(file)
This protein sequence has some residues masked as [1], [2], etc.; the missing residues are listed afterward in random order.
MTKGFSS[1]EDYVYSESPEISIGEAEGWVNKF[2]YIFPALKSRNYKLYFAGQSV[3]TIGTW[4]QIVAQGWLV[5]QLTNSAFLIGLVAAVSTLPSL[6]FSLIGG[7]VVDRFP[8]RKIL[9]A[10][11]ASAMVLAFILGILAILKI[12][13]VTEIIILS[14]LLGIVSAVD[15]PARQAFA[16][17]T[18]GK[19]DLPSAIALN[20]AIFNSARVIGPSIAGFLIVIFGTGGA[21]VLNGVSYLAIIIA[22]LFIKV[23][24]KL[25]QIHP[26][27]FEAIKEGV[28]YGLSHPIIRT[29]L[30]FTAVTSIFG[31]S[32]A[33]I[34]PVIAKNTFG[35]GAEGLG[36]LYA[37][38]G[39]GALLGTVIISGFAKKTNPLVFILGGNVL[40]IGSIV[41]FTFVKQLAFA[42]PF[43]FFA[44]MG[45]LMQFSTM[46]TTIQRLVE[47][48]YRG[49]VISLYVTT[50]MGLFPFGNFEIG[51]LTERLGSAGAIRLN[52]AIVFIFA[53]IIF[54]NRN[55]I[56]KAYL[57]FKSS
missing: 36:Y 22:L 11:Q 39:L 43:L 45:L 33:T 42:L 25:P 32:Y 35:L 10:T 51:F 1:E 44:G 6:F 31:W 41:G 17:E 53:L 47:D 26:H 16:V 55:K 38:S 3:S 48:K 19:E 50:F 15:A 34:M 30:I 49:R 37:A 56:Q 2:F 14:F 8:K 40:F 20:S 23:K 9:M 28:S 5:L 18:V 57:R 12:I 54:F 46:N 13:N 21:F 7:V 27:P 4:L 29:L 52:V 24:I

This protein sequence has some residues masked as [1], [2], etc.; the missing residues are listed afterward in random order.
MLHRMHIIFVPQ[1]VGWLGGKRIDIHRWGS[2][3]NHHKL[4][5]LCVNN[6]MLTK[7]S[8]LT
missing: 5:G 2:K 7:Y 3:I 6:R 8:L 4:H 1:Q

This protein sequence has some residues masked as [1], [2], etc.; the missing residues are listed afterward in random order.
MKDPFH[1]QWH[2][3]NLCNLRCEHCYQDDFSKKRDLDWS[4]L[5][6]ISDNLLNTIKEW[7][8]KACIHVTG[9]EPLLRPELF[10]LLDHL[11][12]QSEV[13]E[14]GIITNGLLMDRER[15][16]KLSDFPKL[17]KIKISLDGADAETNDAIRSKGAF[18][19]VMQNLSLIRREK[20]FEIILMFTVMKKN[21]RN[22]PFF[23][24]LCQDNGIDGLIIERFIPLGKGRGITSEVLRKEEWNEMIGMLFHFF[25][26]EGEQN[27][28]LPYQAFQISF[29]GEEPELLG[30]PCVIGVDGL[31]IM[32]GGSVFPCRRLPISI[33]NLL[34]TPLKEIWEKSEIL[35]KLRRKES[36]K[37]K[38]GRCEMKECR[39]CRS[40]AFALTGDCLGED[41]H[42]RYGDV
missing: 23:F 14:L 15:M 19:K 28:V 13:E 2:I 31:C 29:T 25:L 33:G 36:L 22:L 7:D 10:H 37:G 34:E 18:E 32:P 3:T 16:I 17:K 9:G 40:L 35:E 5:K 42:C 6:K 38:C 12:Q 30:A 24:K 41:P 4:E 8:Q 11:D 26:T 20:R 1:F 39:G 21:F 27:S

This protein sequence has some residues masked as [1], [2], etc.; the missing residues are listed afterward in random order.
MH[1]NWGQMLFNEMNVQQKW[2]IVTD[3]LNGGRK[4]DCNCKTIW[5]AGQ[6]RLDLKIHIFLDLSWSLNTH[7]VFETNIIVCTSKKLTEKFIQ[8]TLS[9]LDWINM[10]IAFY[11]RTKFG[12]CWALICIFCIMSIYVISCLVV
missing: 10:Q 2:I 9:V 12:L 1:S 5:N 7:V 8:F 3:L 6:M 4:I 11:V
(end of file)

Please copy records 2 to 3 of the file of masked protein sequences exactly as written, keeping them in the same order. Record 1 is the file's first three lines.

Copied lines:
This protein sequence has some residues masked as [1], [2], etc.; the missing residues are listed afterward in random order.
MLHRMHIIFVPQ[1]VGWLGGKRIDIHRWGS[2][3]NHHKL[4][5]LCVNN[6]MLTK[7]S[8]LT
missing: 5:G 2:K 7:Y 3:I 6:R 8:L 4:H 1:Q

This protein sequence has some residues masked as [1], [2], etc.; the missing residues are listed afterward in random order.
MKDPFH[1]QWH[2][3]NLCNLRCEHCYQDDFSKKRDLDWS[4]L[5][6]ISDNLLNTIKEW[7][8]KACIHVTG[9]EPLLRPELF[10]LLDHL[11][12]QSEV[13]E[14]GIITNGLLMDRER[15][16]KLSDFPKL[17]KIKISLDGADAETNDAIRSKGAF[18][19]VMQNLSLIRREK[20]FEIILMFTVMKKN[21]RN[22]PFF[23][24]LCQDNGIDGLIIERFIPLGKGRGITSEVLRKEEWNEMIGMLFHFF[25][26]EGEQN[27][28]LPYQAFQISF[29]GEEPELLG[30]PCVIGVDGL[31]IM[32]GGSVFPCRRLPISI[33]NLL[34]TPLKEIWEKSEIL[35]KLRRKES[36]K[37]K[38]GRCEMKECR[39]CRS[40]AFALTGDCLGED[41]H[42]RYGDV
missing: 23:F 14:L 15:M 19:K 28:V 13:E 2:I 31:C 29:T 25:L 33:G 36:L 22:L 7:D 10:H 37:G 34:E 18:E 32:P 3:T 16:I 17:K 9:G 40:L 35:E 5:K 42:C 6:K 38:C 12:Q 30:A 24:K 41:P 4:E 8:Q 11:D 26:T 20:R 1:F 39:G 21:F 27:S